The British monarchy is said to be in trouble because members of the royal family are reported to be unhappily married. Yet one looks at the British political spectrum for the republican party in vain. The Labor Party has always harbored a few politicians who wish to reduce or remove the monarchy in the name of equality, but this is a less active period for such agitation than most.Q. Who says the crown is in peril of being removed? A. The journalists who report that princes and princesses are unhappy.
NEWS
By William Schneider | November 30, 1990
THE 1980s were the decade of conservatism triumphant. It all began with Margaret Thatcher, who became British prime minister in May 1979, more than a year before Ronald Reagan was elected president. Now Thatcher has fallen, betrayed by her own party, after a record 11 1/2 years in office.There is a message here for Republicans in the United States, who are completing their 10th continuous year in office. It has to do with the limits of conservatism. Both the British Conservatives and the American Republicans came to power under the same circumstances -- a popular revolt against inflation, high taxes, big government and national decline.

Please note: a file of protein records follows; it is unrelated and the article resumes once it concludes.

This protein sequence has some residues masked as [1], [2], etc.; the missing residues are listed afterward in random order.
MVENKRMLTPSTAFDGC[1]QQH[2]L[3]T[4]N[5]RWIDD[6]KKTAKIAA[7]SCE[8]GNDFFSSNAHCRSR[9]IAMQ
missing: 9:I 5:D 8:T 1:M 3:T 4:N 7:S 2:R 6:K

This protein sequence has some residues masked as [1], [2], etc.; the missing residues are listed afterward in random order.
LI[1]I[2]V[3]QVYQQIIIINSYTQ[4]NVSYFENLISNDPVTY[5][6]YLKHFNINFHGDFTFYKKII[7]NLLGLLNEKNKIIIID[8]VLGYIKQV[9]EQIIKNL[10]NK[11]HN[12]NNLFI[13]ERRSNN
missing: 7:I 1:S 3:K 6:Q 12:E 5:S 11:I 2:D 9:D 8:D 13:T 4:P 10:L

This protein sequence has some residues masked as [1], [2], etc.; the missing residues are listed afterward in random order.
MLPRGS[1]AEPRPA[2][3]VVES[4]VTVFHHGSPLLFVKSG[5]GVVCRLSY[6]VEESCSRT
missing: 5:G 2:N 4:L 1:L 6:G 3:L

NEWS
July 14, 1996
NOTHING MUCH CHANGED with the long-awaited announcement of a divorce between the Prince and Princess of Wales based on their 3 1/2 -year separation. Prince Charlesremains heir to the throne of his mother, Queen Elizabeth II, and would be the first divorced British king since George I acceded in 1714.Charles' aunt and a brother are divorced; his divorced sister has remarried. The institution of marriage is even weaker in Britain than in the U.S. The myth has grown up that while the middle classes may ignore traditional morality, the royal family may not. In the golden age of monarchy, 'twas the other way round.
NEWS
June 11, 2001
THE UNITED KINGDOM is likely to join the European Monetary Union, replacing the pound with the euro, sooner rather than later, as a result of the Labor government's unprecedented second landslide victory. Prime Minister Tony Blair barely mentioned that in the commendably brief four-week election campaign. But the Conservative Party, led by the bright and youthful William Hague, made instinctive hostility to the euro its chief issue. It bombed. Mr. Blair's centrist, moderate and classless revisionism of Britain's leftist party made history.